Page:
The drive from Herodian, south to Hebron, was through the Wilderness…which is grazing land in this area. We passed several small flocks of sheep and goats; there are herbs, shrubs and small trees in this area, among the rocks that are everywhere. There were acres of lush crops down in the valleys of this region…olive groves bigger than we had seen before, and many vegetable crops. This apparently is the area with the 2nd largest aquifer, therefore an ideal location for irrigated crops and a desirable area for settlements…the Israelis need water. Almonds, grapes, apricots and other nuts are grown here. There are also great stone works here in this area, extracting the huge stones from the ground and then cutting and preparing them for construction…and sold all over the world…beautiful Jerusalem stone.
Every Friday the villages in the area of south Bethlehem demonstrate nonviolently for peace…this has become their tradition.
Soon we enter Hebron, and have the chance to stop in to view glass blowing and painting of pottery at the Hebron Glass Factory. The shopping was fabulous…with good prices and a huge array to choose from. The Old City required a walk through the 2nd oldest city in the world, next to Jericho, to the Tomb of the Patriarchs. The building has become half mosque and half shrine, with soldiers present at every entry. We viewed the place in the mosque where in 1994, one of the extremist settlers, came into the mosque and massacred many Palestinians as they prayed during their holy month of Ramadan. This is a Palestinian city and has been through all of its history, but 400 Jewish settlers have moved into the Old City and have 1200 Israeli soldiers to protect them.
Most of the shops in the Old City are closed; some of them were ordered closed and some closed because of lack of business since the tension with the settlers has begun in these last years. Betty, who was here several years ago, felt as though the city was less tense, fewer shops open and not as much garbage today, as compared to her previous visit.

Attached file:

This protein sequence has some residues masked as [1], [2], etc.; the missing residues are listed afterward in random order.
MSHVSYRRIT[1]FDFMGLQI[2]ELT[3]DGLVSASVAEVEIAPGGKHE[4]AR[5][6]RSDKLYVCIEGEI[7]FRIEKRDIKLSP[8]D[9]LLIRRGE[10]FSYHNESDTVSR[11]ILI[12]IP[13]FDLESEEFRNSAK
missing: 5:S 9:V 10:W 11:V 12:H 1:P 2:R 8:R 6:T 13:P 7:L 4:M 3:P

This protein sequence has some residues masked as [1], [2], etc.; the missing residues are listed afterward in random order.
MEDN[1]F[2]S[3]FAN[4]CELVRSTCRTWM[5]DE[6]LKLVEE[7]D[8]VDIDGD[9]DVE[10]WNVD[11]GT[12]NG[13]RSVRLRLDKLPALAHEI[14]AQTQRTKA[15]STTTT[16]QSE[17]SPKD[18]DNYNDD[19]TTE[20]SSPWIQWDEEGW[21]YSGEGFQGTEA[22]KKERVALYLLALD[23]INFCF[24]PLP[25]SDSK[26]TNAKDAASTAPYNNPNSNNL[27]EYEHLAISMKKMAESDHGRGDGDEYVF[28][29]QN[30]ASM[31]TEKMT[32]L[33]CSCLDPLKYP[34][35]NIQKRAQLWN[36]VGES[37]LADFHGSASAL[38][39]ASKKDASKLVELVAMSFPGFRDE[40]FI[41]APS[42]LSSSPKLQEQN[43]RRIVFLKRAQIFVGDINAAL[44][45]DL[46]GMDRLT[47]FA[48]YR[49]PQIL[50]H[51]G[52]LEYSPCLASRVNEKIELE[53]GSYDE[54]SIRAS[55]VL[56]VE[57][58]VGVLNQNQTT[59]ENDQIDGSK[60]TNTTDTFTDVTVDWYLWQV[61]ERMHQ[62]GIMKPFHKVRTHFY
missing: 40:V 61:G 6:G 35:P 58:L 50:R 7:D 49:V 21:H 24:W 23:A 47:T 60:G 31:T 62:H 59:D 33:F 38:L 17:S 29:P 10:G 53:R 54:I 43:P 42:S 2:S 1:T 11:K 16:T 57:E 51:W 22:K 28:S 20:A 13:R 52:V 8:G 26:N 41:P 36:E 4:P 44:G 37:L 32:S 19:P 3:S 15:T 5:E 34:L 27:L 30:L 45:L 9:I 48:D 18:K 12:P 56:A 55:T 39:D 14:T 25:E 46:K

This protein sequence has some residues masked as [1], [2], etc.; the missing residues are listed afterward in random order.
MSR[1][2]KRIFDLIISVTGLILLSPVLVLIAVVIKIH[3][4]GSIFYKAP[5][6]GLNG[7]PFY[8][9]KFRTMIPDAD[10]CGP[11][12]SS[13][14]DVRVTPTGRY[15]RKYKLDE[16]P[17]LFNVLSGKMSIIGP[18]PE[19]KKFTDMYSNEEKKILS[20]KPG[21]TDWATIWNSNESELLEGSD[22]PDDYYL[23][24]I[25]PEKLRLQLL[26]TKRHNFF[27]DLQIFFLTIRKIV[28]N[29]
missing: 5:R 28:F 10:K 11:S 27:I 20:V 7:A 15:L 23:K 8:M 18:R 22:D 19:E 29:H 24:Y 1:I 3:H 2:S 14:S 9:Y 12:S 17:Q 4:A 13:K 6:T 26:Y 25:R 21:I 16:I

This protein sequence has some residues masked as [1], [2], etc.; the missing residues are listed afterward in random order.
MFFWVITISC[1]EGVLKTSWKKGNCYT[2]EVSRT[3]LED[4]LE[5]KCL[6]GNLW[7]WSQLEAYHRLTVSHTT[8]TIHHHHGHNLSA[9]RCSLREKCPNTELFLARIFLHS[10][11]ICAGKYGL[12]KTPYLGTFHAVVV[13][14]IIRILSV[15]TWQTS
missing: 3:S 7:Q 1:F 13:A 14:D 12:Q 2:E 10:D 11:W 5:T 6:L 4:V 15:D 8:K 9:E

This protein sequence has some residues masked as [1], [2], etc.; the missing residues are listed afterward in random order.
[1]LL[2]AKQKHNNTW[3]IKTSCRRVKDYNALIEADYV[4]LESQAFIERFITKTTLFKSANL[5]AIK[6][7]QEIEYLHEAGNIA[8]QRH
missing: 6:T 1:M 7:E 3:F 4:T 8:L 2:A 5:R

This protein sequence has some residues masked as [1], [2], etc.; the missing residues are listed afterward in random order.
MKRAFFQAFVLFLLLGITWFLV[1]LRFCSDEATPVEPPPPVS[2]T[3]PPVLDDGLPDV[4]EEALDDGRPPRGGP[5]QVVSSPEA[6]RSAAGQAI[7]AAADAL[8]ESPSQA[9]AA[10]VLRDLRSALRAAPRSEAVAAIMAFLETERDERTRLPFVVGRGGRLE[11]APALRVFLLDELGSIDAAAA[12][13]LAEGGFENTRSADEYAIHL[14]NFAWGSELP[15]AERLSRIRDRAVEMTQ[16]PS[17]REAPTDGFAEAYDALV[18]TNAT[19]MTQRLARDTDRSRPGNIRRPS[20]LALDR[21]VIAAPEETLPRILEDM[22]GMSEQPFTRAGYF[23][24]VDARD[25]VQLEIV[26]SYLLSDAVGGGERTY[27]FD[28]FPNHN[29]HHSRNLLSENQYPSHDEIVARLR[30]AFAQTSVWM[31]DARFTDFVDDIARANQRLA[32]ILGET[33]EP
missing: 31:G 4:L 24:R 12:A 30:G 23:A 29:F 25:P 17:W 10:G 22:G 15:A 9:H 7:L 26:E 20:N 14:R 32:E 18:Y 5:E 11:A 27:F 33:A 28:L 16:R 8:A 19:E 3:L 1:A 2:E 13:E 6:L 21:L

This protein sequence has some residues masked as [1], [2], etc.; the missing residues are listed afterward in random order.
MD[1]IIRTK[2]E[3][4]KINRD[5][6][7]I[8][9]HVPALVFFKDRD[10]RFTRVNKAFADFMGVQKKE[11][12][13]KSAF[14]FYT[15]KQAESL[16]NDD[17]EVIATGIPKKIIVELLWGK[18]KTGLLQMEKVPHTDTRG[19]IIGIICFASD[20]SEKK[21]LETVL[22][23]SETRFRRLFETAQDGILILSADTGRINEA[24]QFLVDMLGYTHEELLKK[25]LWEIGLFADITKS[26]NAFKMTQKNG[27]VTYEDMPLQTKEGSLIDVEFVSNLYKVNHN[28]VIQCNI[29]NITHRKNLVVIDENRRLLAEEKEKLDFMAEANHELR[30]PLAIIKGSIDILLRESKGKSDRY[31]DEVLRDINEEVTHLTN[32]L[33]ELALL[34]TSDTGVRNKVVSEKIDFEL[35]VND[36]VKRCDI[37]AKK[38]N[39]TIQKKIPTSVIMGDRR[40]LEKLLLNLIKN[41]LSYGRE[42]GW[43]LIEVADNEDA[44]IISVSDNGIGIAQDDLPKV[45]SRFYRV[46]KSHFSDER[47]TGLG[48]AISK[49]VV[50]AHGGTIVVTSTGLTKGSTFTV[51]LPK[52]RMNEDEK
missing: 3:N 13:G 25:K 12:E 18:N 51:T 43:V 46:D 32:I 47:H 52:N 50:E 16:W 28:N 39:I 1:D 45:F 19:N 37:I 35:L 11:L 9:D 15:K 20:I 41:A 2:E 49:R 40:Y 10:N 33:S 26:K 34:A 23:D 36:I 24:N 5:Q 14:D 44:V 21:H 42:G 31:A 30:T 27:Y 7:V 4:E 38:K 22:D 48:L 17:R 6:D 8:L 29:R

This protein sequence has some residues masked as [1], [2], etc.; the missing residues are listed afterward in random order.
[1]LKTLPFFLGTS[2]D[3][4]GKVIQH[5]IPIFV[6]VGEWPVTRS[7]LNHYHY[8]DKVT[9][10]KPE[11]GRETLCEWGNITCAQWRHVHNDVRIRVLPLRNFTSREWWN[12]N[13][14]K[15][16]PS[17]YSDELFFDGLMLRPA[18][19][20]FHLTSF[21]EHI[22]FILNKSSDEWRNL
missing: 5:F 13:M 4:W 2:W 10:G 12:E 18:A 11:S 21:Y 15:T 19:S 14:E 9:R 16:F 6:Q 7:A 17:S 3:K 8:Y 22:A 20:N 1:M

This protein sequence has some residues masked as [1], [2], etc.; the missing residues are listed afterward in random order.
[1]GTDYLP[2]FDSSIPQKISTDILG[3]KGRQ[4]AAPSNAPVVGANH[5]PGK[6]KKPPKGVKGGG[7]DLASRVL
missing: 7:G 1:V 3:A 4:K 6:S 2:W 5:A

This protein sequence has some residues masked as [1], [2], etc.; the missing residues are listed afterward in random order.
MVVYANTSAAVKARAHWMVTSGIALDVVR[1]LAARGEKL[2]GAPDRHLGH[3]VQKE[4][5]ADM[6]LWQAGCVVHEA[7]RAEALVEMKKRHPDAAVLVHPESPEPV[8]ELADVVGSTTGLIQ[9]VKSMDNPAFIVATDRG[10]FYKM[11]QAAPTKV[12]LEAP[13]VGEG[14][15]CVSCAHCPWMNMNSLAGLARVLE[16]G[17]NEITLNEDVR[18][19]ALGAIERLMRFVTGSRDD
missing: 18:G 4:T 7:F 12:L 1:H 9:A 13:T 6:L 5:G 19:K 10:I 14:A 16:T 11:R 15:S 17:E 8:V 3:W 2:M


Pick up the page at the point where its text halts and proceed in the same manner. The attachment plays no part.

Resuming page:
Hebron is a huge city of 200,000 people. Sometime after the 2nd Intifada (2002 or so) all entrances to Hebron were blocked for hundreds of days at a time…no entry or exit…the people essentially prisoners in their town. This is a huge industrial area with shoe making, glass, stone and pottery to name a few. (We saw camel meat hanging in a butcher shop along the main street as we drove…assured by our guide, Elias, that this is a tasty meat…lean and flavorful…many skeptics on the bus!!)
There were too many street sellers of cheap jewelry on the streets following us wherever we went, even through the dark, ancient streets of the Old City and throughout the religious site entries. They were shooed away by our guide and by police from time to time, but were persistent and some of us bought their wares to appease them…the number of visitors to Hebron has decreased dramatically, and these people are desperate for the business, meager as it is with the inexpensive items. It was wearing to have all of the desperate pleas to buy…it was depressing. Some lovely Palestinian craft items were purchased in a couple of the few shops open in the Old City.
We had a chance to see the outside of the Hebron Rehabilitation Center, and meet the director on the street in passing on our way down to the Mosque/Synagogue. The mission of this organization is to restore the Old City…no small task. The extremist settlers frightened nearly all Palestinians out of their Old City homes, but with the efforts of this Rehabilitation center nearly 85% have moved back into this area. 580 days of curfew were experienced by the Palestinians (maybe all people) in this Old City area because of the tension of the 2nd Intifada and the actions of the militant settlers. There have been difficult times for this community.
Our drive home in the dark was reflective…we were recuperating from the barrage of street merchants, begging for our money…and thankful for the opportunity to experience this place, despite our brief time there.
Dinner and our last team meeting, which included Tina, Jan and Janet as observers, finished out the long, emotional day. It was our task to decide what our VIM team will do in the next 6 weeks, 6 months and 1 year with the information and experience we have had in the areas of ancient sites, work sites and Palestinian political and cultural issues. We made our plan, and you will soon learn about them!